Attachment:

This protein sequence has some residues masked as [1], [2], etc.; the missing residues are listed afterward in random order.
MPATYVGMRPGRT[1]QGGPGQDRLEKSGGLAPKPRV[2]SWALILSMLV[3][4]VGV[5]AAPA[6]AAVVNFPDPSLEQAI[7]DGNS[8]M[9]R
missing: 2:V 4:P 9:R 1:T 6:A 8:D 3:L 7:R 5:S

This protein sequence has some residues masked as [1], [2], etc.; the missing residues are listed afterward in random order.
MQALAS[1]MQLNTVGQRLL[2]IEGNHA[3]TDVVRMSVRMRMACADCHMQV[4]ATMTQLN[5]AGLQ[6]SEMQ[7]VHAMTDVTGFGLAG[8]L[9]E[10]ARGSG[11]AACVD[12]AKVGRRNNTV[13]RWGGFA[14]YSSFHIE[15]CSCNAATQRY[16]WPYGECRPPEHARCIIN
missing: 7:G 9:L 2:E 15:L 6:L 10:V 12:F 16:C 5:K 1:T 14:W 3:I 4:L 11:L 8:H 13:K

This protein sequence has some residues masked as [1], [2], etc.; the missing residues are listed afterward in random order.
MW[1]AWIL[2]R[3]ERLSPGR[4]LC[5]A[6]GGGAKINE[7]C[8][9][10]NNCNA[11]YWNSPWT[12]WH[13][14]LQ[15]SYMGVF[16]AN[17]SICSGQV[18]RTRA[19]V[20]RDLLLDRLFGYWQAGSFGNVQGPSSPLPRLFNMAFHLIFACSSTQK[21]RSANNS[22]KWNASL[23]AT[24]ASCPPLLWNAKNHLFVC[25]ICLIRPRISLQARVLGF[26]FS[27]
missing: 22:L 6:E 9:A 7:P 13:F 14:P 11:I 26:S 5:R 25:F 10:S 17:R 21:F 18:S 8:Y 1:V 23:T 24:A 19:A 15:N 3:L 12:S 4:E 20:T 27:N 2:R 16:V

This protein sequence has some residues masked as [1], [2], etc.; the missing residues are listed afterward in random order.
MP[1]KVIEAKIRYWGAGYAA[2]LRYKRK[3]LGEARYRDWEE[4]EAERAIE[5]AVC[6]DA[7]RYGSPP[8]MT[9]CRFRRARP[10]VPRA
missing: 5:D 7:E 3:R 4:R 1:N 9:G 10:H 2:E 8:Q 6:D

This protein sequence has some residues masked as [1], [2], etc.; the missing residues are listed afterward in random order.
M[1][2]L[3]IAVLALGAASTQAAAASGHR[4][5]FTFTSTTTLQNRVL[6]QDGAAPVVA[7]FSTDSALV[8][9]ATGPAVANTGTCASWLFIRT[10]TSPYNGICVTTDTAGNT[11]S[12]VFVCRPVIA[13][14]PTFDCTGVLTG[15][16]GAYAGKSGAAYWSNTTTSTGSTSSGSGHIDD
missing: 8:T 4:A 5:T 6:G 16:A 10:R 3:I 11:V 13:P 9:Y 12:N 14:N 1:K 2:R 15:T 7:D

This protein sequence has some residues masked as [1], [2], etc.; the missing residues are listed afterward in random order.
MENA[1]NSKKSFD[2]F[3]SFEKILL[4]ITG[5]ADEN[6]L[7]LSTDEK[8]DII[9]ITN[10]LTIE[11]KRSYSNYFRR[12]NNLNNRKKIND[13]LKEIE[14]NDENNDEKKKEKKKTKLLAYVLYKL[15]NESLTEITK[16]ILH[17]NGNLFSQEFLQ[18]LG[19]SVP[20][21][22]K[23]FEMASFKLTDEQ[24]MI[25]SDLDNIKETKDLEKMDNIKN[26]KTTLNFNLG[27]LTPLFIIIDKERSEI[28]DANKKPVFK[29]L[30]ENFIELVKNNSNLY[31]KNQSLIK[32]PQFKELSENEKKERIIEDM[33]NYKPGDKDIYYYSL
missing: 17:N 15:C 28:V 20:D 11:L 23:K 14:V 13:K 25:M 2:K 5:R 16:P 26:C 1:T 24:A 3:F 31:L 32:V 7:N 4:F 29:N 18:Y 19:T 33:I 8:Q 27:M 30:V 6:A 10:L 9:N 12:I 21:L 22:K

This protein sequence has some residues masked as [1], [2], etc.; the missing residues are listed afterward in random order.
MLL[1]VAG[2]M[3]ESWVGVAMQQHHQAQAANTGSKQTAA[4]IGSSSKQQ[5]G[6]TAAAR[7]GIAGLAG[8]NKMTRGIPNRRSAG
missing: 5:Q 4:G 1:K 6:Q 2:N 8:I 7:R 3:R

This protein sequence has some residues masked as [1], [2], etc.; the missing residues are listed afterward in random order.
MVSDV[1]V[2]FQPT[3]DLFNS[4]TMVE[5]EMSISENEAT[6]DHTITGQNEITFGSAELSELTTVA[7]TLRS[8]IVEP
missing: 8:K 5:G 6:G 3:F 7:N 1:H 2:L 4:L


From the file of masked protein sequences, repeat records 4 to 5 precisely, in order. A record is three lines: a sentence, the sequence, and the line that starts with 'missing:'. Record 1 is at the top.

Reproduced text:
This protein sequence has some residues masked as [1], [2], etc.; the missing residues are listed afterward in random order.
MP[1]KVIEAKIRYWGAGYAA[2]LRYKRK[3]LGEARYRDWEE[4]EAERAIE[5]AVC[6]DA[7]RYGSPP[8]MT[9]CRFRRARP[10]VPRA
missing: 5:D 7:E 3:R 4:R 1:N 9:G 10:H 2:E 8:Q 6:D

This protein sequence has some residues masked as [1], [2], etc.; the missing residues are listed afterward in random order.
M[1][2]L[3]IAVLALGAASTQAAAASGHR[4][5]FTFTSTTTLQNRVL[6]QDGAAPVVA[7]FSTDSALV[8][9]ATGPAVANTGTCASWLFIRT[10]TSPYNGICVTTDTAGNT[11]S[12]VFVCRPVIA[13][14]PTFDCTGVLTG[15][16]GAYAGKSGAAYWSNTTTSTGSTSSGSGHIDD
missing: 8:T 4:A 5:T 6:G 16:A 10:R 3:I 11:V 13:P 9:Y 12:N 14:N 1:K 2:R 15:T 7:D